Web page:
Rock editor Tony Besgrove suggests that you: Stay Alive with The MC5

MC5's Michael Davis Remembered by Wayne Kramer, Ted Nugent

In the late sixties, earning their spurs at the legendary Grande Ballroom in Detroit alongside The Stooges as a house band, the MC5 blasted their way into my affections, producing some of the loudest, baddest, heavy rock music ever heard at that time.  Having given their support to a left wing, anarchist movement called the White Panthers (closely allied to the Black Panthers) and under the guidance of John Sinclair, their live performances were interspersed with political rhetoric, captured atmospherically on their debut album, ‘Kick Out The Jams’, a live recording of two 1968 concerts. Controversial ‘explicit’ liner notes caused the album to be withdrawn from many record stores. It sold over 100,000 copies, mainly in the US.

Back in 1969, this album was rarely off my turntable (Garrard SP25 MkII / Goldring G800E). The pure energy and rebellion bursting from this vinyl disc was simply incredible; and the bonus was - a very important factor then as a callow youth….very few people had heard of them.

Product Details

This album stands at no. 294 in the Rolling Stone magazine poll ‘The 500 Greatest Albums Of All Time’, being placed above many well respected releases from the likes of Dire Straits and The Beatles. In ‘heavy metal’ polls, it easily makes the top 50.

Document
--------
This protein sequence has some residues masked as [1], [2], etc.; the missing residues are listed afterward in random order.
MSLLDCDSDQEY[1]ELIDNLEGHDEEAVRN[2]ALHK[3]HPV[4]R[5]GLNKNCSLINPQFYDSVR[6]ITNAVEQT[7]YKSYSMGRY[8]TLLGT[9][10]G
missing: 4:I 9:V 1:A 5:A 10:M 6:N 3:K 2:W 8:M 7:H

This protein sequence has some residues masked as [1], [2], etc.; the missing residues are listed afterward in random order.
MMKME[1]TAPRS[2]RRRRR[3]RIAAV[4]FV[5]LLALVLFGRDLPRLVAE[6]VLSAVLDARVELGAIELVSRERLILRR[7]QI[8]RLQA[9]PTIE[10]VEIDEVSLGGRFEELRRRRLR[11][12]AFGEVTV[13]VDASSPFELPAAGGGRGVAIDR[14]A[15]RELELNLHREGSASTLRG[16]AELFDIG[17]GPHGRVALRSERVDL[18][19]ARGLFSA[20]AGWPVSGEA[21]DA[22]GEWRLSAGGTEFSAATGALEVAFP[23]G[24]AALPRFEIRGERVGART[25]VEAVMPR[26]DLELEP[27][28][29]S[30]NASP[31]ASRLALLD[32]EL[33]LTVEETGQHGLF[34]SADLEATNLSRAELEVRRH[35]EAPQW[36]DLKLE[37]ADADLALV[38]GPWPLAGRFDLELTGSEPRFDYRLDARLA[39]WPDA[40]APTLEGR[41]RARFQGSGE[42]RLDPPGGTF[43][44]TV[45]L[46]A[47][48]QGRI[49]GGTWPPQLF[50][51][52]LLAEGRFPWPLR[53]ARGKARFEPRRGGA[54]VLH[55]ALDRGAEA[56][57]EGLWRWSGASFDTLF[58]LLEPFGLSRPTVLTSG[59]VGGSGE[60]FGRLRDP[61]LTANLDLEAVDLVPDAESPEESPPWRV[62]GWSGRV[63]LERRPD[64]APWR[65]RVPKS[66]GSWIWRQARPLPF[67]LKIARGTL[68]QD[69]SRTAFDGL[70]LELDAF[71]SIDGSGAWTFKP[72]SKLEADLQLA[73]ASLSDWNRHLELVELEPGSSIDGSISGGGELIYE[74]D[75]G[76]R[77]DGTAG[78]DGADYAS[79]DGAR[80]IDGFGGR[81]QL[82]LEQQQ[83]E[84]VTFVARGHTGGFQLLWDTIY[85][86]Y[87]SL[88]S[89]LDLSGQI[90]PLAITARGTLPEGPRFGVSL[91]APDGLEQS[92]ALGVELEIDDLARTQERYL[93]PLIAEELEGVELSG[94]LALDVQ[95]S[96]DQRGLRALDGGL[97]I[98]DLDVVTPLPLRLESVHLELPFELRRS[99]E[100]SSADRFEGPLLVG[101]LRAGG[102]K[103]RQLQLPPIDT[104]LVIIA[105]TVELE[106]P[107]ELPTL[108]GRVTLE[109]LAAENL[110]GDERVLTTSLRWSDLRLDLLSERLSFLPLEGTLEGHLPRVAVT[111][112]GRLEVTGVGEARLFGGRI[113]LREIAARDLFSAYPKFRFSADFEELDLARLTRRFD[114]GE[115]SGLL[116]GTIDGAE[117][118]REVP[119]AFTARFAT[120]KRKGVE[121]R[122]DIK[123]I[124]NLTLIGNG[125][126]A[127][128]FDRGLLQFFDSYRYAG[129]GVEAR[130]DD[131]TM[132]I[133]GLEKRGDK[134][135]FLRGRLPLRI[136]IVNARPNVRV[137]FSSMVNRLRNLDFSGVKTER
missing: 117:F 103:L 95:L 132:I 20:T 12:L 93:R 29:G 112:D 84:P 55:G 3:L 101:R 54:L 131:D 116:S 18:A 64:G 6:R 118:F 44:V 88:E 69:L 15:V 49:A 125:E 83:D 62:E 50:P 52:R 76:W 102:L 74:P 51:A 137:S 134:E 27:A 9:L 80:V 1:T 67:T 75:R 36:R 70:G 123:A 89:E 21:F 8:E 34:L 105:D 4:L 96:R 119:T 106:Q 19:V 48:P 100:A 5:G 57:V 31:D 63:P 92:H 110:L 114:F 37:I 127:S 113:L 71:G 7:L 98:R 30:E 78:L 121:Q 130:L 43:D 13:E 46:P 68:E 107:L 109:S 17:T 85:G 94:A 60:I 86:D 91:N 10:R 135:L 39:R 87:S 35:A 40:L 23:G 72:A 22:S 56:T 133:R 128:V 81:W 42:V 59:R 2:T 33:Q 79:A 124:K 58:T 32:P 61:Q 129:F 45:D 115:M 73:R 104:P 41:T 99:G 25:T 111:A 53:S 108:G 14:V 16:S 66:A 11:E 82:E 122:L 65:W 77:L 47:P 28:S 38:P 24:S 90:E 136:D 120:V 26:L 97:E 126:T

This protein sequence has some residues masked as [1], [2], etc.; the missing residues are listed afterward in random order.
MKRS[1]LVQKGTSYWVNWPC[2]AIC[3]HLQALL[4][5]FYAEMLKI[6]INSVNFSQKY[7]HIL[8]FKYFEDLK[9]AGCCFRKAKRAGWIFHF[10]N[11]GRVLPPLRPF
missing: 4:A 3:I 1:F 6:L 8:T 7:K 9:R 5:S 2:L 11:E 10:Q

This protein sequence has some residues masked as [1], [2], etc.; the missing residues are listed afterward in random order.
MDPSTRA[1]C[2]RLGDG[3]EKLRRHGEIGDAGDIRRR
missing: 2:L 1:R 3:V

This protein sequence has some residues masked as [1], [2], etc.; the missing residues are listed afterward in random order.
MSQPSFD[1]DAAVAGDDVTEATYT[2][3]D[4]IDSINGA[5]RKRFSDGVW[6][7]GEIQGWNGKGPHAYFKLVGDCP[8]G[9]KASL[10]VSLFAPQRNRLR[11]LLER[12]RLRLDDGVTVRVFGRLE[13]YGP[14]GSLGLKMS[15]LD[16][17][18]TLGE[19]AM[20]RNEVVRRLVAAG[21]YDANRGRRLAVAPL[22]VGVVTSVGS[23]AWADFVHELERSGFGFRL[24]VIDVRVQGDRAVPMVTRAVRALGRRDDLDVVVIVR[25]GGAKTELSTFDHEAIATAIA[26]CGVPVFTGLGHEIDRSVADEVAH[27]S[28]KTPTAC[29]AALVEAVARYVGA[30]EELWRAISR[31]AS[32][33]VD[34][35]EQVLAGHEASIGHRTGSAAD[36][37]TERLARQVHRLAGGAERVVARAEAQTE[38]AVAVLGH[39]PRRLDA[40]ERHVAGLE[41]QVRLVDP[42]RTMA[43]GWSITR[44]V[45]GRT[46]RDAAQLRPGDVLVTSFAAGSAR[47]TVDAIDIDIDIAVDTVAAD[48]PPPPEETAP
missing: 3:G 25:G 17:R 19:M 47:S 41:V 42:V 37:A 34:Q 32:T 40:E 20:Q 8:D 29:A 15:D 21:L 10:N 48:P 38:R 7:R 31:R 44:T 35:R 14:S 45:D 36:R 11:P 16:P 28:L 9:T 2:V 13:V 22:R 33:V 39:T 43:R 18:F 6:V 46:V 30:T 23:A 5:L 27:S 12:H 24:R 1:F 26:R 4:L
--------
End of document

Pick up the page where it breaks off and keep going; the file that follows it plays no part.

The two guitarists, Wayne Kramer and Fred ‘Sonic’ Smith, provided a deafening wall of raw electric power on this album. While both were showmen extraordinaire, it was Kramer’s screaming solos that raised the hairs on the back of my neck.

After Elektra Records sacked the band (too controversial), they moved to Atlantic where their second album release, ‘Back in The USA’ proved totally different, both in content and sound. This was a more traditional rock’n’roll, Chuck Berry inspired collection of songs. The production was very thin sounding, and it benefited from a Japanese remastering many years later. Sales were mediocre.

Their third and final studio album, ‘High Time’, was released in 1971; again, a change of style. Comprising a mixture of out and out rock songs alongside extended instrumental workouts featuring additional brass and percussion instruments, it sold poorly.

After the band broke up (three of the original members have sadly died) there was a raft of ‘best of…’ and ‘rare tracks..’ CD releases – I would advise anyone to avoid these.

Their music is not for the faint hearted and not for everyone, particularly on their debut album. At times the brittle guitars can shake the fillings from your teeth, and the howling feedback threatens your hearing, but if you want to hear one of the most significant live rock albums of all time (IMHO!), give ‘Kick Out The Jams’ a spin. If you like Chuck Berry, the guitar licks on ‘Back In The USA’ will appeal. ‘High Time’ will please more mainstream rock fans.

Stay alive with the MC5!

TB

Please click HERE to explore the entire Tony Besgrove archive